Buddhists-Muslims violence spreads in Myanmar
Sectarian clashes between Buddhists and Muslims in Myanmar spread to at least two other towns in the country's heartland over the weekend, undermining government efforts to quash an eruption of violence that has killed dozens of people and displaced 10,000 more.
President Thein Sein declared a state of emergency in the region on Friday and deployed army troops to the worst hit city, Meikhtila. But even as soldiers were able to impose order there after several days of anarchy that saw armed Buddhists torch the city's Muslim quarters, unrest was reported in two other towns to the south.
Late Sunday, state television said that mobs burned down a mosque and 50 homes on Saturday in Yamethin, about 64 kilometers (40 miles) from Meikhtila, and another mosque and several buildings were also set ablaze in Lewei, further south near the capital, Naypyitaw.
The government has put the total death toll at 32, and authorities say they have detained at least 35 people allegedly involved in arson and violence in the region.
The spread of violence is posing major challenged to stability as Thein Sein's administration, led by retired military officers, struggles to reform the Southeast Asian country after half a century of army rule officially ended two years ago.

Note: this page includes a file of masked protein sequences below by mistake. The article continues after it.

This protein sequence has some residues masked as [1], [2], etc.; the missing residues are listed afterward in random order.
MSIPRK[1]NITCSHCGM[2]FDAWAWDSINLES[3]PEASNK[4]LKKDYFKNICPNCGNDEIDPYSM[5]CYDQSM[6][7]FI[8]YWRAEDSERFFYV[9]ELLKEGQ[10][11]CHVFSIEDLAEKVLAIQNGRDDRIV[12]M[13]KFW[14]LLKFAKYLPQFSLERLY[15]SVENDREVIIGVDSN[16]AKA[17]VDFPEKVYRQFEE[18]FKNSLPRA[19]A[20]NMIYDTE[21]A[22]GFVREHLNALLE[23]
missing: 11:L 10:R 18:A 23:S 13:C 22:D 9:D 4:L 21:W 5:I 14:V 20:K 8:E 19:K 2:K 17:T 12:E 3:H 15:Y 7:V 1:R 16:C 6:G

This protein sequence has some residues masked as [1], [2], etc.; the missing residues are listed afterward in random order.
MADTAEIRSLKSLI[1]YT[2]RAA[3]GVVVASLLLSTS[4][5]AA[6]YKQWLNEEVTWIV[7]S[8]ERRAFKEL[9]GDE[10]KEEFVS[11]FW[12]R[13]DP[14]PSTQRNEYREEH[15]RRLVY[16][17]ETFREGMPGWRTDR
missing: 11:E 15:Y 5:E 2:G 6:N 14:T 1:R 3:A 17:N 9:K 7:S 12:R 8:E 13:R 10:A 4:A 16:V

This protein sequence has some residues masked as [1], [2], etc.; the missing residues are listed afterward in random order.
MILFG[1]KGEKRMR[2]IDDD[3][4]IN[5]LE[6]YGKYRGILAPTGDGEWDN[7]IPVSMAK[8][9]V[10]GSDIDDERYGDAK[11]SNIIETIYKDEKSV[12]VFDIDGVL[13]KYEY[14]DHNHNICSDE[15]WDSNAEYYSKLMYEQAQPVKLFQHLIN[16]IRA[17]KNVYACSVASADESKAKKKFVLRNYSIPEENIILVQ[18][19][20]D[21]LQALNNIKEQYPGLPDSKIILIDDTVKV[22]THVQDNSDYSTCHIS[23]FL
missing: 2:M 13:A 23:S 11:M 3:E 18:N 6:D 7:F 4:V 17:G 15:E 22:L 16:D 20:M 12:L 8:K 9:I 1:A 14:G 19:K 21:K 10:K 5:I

Two similar episodes rocked western Rakhine state last year, pitting ethnic Rakhine Buddhists against Rohingya Muslims who are widely denigrated as illegal migrants from Bangladesh and are denied passports as a result. The Muslim population of central Myanmar, by contrast, is mostly of Indian origin and does not face the same questions over nationality.
Analysts say the emergence of sectarian conflict here is a worrying development, one that indicates violent anti-Muslim sentiment has spread unabated into the country's heartland. Muslims make up about four percent of the predominantly Buddhist country's roughly 60 million people.
The bloodshed "shows that inter-communal tensions in Myanmar are not just limited to the Rakhine and Rohingya in northern Rakhine state," said Jim Della-Giacoma of the International Crisis Group. "Myanmar is a country with dozens of localized fault lines and grievances that were papered over during the authoritarian years that we are just beginning to see and understand. It is a paradox of transitions that greater freedom does allows these local conflicts to resurface."
"If a democratic state is the nation's goal, they need to find a place for all its people as equal citizens," Della-Giacoma said. "Given the country's history, it won't be easy."
On Sunday, Vijay Nambiar, the U.N. secretary-general's special adviser on Myanmar, toured Meikhtila and called on the government to punish those responsible.
He also visited some of the nearly 10,000 people driven from their homes in the unrest. Most of the displaced are minority Muslims, who appeared to have suffered the brunt of the violence as armed Buddhist mobs roamed city.